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Getting a Local Copy of Files from the Version Control Server (Team Explorer Everywhere)

Visual Studio 2010

Before you start work on an application that is under version control, you must retrieve those files. You can then check out the files that you need to change. You might need to retrieve a specific version of files if you are, for example, fixing a bug in a previous version of the application.

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View and get initial source code from the version control server: Before you can check out files, you must first get files from the server onto your local computer. If you are unsure which files you need, you can browse files in Source Control Explorer.

Update local files: As you perform iterative development tasks, you often need to retrieve a specific version of one or more files. You might want the latest version of a file or the version that another developer has in his or her work, or you might want to retrieve the version that was submitted in a particular changeset.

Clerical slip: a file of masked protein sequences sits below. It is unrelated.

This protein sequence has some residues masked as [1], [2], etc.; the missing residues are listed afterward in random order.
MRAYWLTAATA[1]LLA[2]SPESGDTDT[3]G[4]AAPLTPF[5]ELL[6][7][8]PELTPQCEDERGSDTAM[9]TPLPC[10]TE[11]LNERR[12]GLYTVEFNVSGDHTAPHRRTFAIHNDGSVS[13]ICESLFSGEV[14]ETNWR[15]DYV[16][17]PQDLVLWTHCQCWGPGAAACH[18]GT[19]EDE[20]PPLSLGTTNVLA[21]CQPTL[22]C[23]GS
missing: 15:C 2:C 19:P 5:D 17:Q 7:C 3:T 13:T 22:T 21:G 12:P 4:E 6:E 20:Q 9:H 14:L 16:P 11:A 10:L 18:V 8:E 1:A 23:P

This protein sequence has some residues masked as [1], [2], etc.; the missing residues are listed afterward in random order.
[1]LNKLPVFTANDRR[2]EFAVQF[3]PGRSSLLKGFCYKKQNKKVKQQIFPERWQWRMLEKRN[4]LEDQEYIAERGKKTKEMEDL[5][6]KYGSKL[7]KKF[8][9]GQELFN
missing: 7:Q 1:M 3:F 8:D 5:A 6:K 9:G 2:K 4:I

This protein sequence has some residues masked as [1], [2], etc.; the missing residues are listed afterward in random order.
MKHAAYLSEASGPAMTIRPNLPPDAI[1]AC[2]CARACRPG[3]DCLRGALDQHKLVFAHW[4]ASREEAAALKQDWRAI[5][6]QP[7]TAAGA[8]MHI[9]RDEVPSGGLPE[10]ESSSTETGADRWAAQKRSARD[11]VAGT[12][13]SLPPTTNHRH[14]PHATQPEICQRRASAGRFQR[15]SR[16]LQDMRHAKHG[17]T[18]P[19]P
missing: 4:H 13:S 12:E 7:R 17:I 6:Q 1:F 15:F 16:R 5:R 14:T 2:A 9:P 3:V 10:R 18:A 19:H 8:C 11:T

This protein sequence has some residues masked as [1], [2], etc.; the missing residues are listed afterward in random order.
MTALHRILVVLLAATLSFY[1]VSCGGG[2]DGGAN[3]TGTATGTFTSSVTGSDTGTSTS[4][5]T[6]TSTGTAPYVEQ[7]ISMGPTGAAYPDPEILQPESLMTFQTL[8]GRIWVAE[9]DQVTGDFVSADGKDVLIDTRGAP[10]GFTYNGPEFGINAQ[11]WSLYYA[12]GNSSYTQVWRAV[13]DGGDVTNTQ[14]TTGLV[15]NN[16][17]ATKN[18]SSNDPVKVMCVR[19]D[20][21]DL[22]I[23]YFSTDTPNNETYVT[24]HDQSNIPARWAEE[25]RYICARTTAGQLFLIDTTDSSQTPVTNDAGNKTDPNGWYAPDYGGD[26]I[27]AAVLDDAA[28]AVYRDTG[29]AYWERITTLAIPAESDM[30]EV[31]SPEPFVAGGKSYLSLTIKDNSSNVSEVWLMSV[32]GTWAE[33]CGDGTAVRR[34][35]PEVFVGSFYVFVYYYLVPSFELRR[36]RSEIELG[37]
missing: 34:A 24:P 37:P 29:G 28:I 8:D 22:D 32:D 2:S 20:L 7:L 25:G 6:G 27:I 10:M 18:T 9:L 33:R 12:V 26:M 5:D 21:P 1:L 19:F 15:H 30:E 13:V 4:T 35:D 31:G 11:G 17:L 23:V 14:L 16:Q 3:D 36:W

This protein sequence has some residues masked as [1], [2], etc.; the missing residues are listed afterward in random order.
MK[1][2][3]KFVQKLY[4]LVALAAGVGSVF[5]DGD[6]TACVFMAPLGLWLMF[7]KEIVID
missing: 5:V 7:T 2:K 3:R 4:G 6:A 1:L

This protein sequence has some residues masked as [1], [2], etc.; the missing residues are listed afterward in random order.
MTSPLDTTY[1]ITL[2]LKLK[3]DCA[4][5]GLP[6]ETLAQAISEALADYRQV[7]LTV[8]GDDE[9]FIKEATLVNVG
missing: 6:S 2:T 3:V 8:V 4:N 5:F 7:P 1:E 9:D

Check out files: To make changes to source files, you must first check them out from version control. You can configure your version control settings to automatically check out files when you edit a file that is not checked out.

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Understand key version control concepts: When you work with files that are under version control, you work with Visual Studio Team Foundation Server workspaces and with changesets. You can use Team Foundation Server workspaces to manage development of multiple versions of an application at the same time. Changesets are the groups of files and related information that you check in to version control.

Place files under version control: When you start a project, before other members of your team can access and make changes to the source code, you must share that code.

Submit changes: When you have made and tested code changes to implement a feature or resolve a code defect, you must check those changes in to version control.

Resolving conflicts: When you retrieve or submit files, you might receive an error that indicates that another developer has made changes to those files and that those changes conflict with your changes. You must resolve the conflicts before you can complete the operation.

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